Minnesotaite: Properties and Occurrence

Minnesotaite is an iron silicate mineral with formula: (Fe2+, Mg)3Si4O10(OH)2. It is a silicate of iron and magnesium, crystallizing in the triclinic system and occurring as dull or waxy greenish-grey plates or needles. It is a hydrous silicate of iron, probably isomorphous with talc. It is an iron magnesium silicate of the talc group.

Minnesotaite was first described in 1944 for occurrences in the banded iron formations of northern Minnesota for which it was named.

General Information

  • Category: Silicate mineral
  • Formula: (repeating unit) (Fe2+, Mg)3Si4O10(OH)2
  • Crystal system: Triclinic
  • Crystal class: Pinacoidal (1) (same H-M symbol)
  • Color: Greenish gray to olive-green.

Properties

It crystallizes in the triclinic crystal system and occurs as fine needles and platelets with other silicates. It is isostructural with the pyrophyllite-talc mineral group. Its structure and properties have been investigated and compared with its two associated silicates, stilpnomelane, and greenalite.

  • Crystal habit: Occurs as microscopic needles or platelets, the needles occur in radiating clusters or in sheaves; also fibrous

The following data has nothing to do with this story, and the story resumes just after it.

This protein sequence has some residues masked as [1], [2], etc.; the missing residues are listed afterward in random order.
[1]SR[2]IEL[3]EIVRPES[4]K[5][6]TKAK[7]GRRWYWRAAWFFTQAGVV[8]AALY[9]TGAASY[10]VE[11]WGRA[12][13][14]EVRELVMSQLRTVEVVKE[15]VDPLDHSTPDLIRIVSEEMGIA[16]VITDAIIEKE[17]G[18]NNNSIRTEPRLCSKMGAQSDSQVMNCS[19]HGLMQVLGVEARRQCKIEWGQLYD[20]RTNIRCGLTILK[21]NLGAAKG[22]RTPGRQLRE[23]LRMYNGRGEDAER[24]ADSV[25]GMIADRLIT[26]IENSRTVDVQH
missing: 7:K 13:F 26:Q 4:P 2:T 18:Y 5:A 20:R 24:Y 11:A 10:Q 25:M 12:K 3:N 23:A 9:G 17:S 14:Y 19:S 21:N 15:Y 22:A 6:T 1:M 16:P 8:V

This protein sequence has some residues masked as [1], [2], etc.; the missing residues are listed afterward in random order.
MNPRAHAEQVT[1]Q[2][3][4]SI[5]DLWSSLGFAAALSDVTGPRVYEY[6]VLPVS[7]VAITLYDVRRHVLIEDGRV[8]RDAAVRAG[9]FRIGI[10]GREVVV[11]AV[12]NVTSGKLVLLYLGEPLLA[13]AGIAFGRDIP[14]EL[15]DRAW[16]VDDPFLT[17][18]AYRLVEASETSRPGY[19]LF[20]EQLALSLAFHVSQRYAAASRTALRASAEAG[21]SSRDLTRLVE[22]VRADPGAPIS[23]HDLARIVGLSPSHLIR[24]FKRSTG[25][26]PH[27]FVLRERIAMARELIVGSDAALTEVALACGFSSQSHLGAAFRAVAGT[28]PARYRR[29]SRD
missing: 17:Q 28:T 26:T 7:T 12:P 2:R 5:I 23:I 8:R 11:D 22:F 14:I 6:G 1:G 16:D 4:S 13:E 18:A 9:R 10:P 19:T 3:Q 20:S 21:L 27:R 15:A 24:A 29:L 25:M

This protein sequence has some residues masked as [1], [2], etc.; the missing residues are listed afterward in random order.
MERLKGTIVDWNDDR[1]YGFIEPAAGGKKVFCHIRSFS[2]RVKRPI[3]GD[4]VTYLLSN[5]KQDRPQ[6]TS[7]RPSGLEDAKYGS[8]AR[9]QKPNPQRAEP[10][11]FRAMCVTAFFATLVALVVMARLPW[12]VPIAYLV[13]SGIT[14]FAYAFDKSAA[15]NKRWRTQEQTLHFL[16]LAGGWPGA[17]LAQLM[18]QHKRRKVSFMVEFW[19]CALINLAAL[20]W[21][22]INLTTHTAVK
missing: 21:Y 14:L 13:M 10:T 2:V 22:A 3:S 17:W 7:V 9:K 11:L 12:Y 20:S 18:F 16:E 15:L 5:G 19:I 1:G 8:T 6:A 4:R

• Twinning: Inferred based on X-ray patterns
  • Cleavage: Perfect on {001}, micaceous
  • Fracture: Uneven and irregular
  • Tenacity: Brittle
  • Mohs scale hardness: 1.5 – 2
  • Luster: Greasy to waxy, dull
  • Diaphaneity: Translucent
  • Specific gravity: 3.01
  • Optical properties: Biaxial (-)

Occurrence: In banded iron formations subjected to low-grade regional metamorphism.

Co-type localities are in the Cuyuna North Range, Crow Wing County, and the Mesabi Range in St. Louis County.

It occurs associated with quartz, siderite, stilpnomelane, greenalite, and magnetite. In addition to the low grade metamorphic banded iron formations, it has also been reported as an alteration mineral associated with sulfide-bearing veins.